Two more coronavirus cases have been confirmed in the UK, which means that 15 people in the country in total have tested positive for the virus.

England’s chief medical officer Professor Chris Whitty said: ‘Two further patients in England have tested positive for COVID-19, bringing the total number of UK cases to 15.

‘The virus was passed on in Italy and Tenerife and the patients have been transferred to specialist NHS infection centres in Royal Liverpool Hospital and the Royal Free Hospital, London.’

With the number of confirmed cases growing, here’s what we know about how prepared the UK is for a potential outbreak of the virus, and what experts have said on how worried we should be.

Is the UK prepared for coronavirus?

The UK Chief Medical Officers have raised the risk of coronavirus to the public from up to moderate, however they stress that this is to ‘plan for all eventualities’ and that ‘the risk to individuals remains low.’

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Speaking to Metro.co.uk, London Mayor Sadiq Khan previously promised to be ‘honest’ with people in the city about the scale of the problem should the outbreak worsen.

He added that he is getting daily updates from Public Health England about developments with coronavirus and that plans are ‘in place’ for a serious outbreak in the capital.

Dr Robin Thompson of Oxford University has said: ‘It should also be noted that of the 1,750 tests carried out so far in the UK, over 99% of those tested have been negative for the coronavirus.

‘Thus, risks to Londoners and UK residents remain low, though people should continue to keep an eye on guidance for the general public.’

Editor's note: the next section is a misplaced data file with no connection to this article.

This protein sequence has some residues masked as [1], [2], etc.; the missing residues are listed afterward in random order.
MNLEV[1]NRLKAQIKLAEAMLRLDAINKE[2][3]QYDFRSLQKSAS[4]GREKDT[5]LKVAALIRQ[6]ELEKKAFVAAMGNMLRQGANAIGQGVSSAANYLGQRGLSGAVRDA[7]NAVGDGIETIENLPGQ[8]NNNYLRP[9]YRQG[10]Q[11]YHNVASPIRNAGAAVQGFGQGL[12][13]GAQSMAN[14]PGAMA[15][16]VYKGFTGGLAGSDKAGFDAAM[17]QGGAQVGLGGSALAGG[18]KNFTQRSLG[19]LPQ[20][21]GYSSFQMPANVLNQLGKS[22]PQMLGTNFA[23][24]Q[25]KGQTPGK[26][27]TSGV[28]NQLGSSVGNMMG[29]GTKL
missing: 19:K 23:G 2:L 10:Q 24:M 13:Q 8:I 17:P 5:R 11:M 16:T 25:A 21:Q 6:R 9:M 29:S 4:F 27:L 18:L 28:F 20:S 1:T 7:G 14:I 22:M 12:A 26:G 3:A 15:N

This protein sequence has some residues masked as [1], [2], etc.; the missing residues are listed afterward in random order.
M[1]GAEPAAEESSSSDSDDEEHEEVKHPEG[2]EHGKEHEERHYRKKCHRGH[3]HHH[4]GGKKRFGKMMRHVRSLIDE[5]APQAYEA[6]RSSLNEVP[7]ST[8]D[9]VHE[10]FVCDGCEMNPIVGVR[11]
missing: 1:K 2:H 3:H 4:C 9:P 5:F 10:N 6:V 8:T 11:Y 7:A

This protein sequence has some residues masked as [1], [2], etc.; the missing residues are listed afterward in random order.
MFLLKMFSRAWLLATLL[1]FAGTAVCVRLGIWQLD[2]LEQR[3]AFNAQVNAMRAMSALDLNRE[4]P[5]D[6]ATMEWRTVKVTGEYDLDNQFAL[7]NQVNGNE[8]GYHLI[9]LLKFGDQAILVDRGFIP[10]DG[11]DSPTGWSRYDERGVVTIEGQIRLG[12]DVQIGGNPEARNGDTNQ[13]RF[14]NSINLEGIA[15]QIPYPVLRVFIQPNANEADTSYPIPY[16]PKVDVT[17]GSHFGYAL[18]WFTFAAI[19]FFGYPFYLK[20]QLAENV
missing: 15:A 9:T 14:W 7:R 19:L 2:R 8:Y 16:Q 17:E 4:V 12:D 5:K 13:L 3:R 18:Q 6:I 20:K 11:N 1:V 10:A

Over in the US, it was reported last week that an engineering company in Texas claimed they’d created a vaccine for coronavirus.

While Greffex told the Houston Business Journal it is ready for animal testing and review by US regulators, most experts agree that testing and producing a vaccine can usually take between 18 months and two years.

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Meanwhile, President Trump has downplayed the coronavirus threat and insisted that the country is ‘very, very ready’ to handle an outbreak.

He announced his Vice President, Mike Pence, would oversee the country’s response to the virus also known as Covid-19, which he said would not necessarily become a pandemic.

The President said at a White House press conference: ‘This will end. You don’t want to see panic because there’s no reason to be panicked’, and distanced himself from the warnings of public health officials that the virus would almost certainly spread in the US.

He said: ‘I don’t think it’s inevitable. I think it has a chance it could get worse. There’s a chance you can get fairly substantially worse. But nothing’s inevitable.’

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